PrizePicks Lands Partnership with Hometown Braves as Market for Single-Player DFS Game Grows

Posted on: September 3, 2020, 04:39h. 

Last updated on: September 3, 2020, 09:27h.

A seasoned veteran of fantasy sports, Adam Wexler had an idea in the back of his mind when he announced on Wednesday his single-player fantasy game secured a marketing partnership with the Atlanta Braves.

PrizePicks Adam Wexler
PrizePicks creator Adam Wexler, seen here speaking at the SportsManias Digital Media Summit, recently announced a partnership between his fantasy game and Atlanta’s team. (Image: PrizePicks)

As he conducted research in constructing his lineups, the digital entrepreneur would feel pretty good about his chances. But something was missing.

The question was always, I want to put my knowledge to the test, and I know that I have supreme confidence Patrick Mahomes is going to go over the 24-point projection that Yahoo’s got him pegged at,” Wexler told Casino.org. “Where can I put that knowledge to the test?”

That led to PrizePicks, a single-player daily fantasy game created two years ago by Wexler’s Atlanta-based Performance Predictions.

Since the return of major league sports in the US over a month ago, Wexler said his company has seen increases in daily, weekly, and monthly participation. They’re optimistic that will carry over into football season, especially as the NFL starts in one week.

“Single-player fantasy is a quickly emerging category under the daily fantasy umbrella,” Wexler said.

The game is available on an app for iOS and Android platforms, and players can also play online at PrizePicks.com.

This isn’t Wexler’s first attempt at a fantasy sports contest. Four years ago, his team developed a game called SidePrize that allowed fantasy league members to make side wagers with each other. It earned an award from the Fantasy Sports Trade Association. But the market dried up after New York’s Attorney General called fantasy sports an illegal form of gambling.

Braves New Venture

On Wednesday, PrizePicks announced it reached a marketing partnership agreement with the Atlanta Braves that would run for the remainder of the MLB season. It’s the second such deal with a baseball club this season, with the Miami Marlins coming on board earlier this year.

The deal increases PrizePicks’ exposure, as the team will promote the fantasy sports game on Braves television broadcasts.

Besides the tie-in of being a local company, PrizePicks and the Braves have something else in common, too. Former Braves star Andruw Jones became a shareholder in the company a year ago.

“Their market is on fire, and they have a product I knew could be huge from the moment I saw it… and it’s great to know my former team sees the potential in the company, just like I do,” the five-time All-Star and 10-time Gold Glove winner said in a statement. “Their industry will see massive growth in the coming years.”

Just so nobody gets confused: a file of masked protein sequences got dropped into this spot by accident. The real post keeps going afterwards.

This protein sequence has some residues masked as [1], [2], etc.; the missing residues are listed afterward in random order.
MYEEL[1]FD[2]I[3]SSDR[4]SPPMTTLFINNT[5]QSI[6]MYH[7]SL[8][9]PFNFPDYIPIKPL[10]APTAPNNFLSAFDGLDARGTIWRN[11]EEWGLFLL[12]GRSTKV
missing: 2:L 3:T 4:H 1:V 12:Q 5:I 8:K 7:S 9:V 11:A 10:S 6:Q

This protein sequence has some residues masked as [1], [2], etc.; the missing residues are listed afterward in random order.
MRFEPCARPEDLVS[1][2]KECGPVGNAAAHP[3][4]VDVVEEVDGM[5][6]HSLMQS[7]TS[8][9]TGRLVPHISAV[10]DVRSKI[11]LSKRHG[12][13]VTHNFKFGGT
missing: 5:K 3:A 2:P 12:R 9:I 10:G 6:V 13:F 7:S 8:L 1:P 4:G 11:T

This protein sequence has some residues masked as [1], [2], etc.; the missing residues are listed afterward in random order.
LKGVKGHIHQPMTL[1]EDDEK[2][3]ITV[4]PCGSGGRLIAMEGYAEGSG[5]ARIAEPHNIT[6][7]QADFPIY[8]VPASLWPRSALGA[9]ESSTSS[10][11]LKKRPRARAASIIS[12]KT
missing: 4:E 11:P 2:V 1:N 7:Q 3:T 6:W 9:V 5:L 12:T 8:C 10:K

Jones isn’t the only high-profile investor, either. Earlier this year, PrizePicks raised $850,000 in an investment round, with poker pro Phil Hellmuth among those involved.

Besides the Braves and Marlins, Wexler also has made efforts to go beyond traditional sports and secure deals with the American Cornhole League and eSports venture SMITE Pro League.

How to Play

As the company says in the news release, the contest is the closest legal alternative to sports betting for a majority of Americans. It’s available in 27 states and Canada as a real-money game for people age 18 and older.

As a single-player fantasy game, instead of going up against a group of friends or a pool of strangers across the country or globe, the player picks from a roster of athletes across a variety of sports. For now, that includes the NFL, NHL, NBA, MLB, WNBA, PGA, Tennis, auto racing, and college football.

The player picks between two to four athletes across all available sports. Each athlete has a total fantasy point projection for their upcoming game or match, and the player decides whether each of their picks will go over the total or stay under it.

There are two different types of contests. The “Power Play” pays out if the player’s picks are all correct, and “Flex Play,” which pays out at a lower rate, but also pays if the player misses on one of their selections. Power Plays can pay up to 10 times the entry fee for four correct picks.

Players choose how much they want to risk for an entry fee, with the minimum being $5. The average is around $25, Wexler said.

The maximum prize amount for any entry is $1,000.

There are other rules as well that are posted on the site. But one key one is that athletes must be from multiple teams for the entry to be valid. For example, a player couldn’t pick just two from the Milwaukee Bucks for a two-pick entry, but they could have two Bucks on a three-pick entry if they picked a third athlete from a different team or sport.

New Market Growth

As COVID-19 has dramatically affected sports this year — and still could, in some cases — Wexler told Casino.org he sees an opportunity to attract traditional fantasy players into a new market

Where traditional fantasy leagues would have a problem if a team or two had to stop playing because of an outbreak, similar to what the Miami Marlins and St. Louis Cardinals endured earlier in the baseball season, a single-player format can simply just pull those players off their board and still offer contests, Wexler said.

“I think a lot of season-long fantasy players may have dabbled in daily fantasy in the heyday, when (DFS operators) were spending hundreds of millions in advertising. But a lot of people got turned off because they lost all the time, and they were playing up against sharks,” he explained. “What they didn’t realize is that the DFS category is more than just one format.”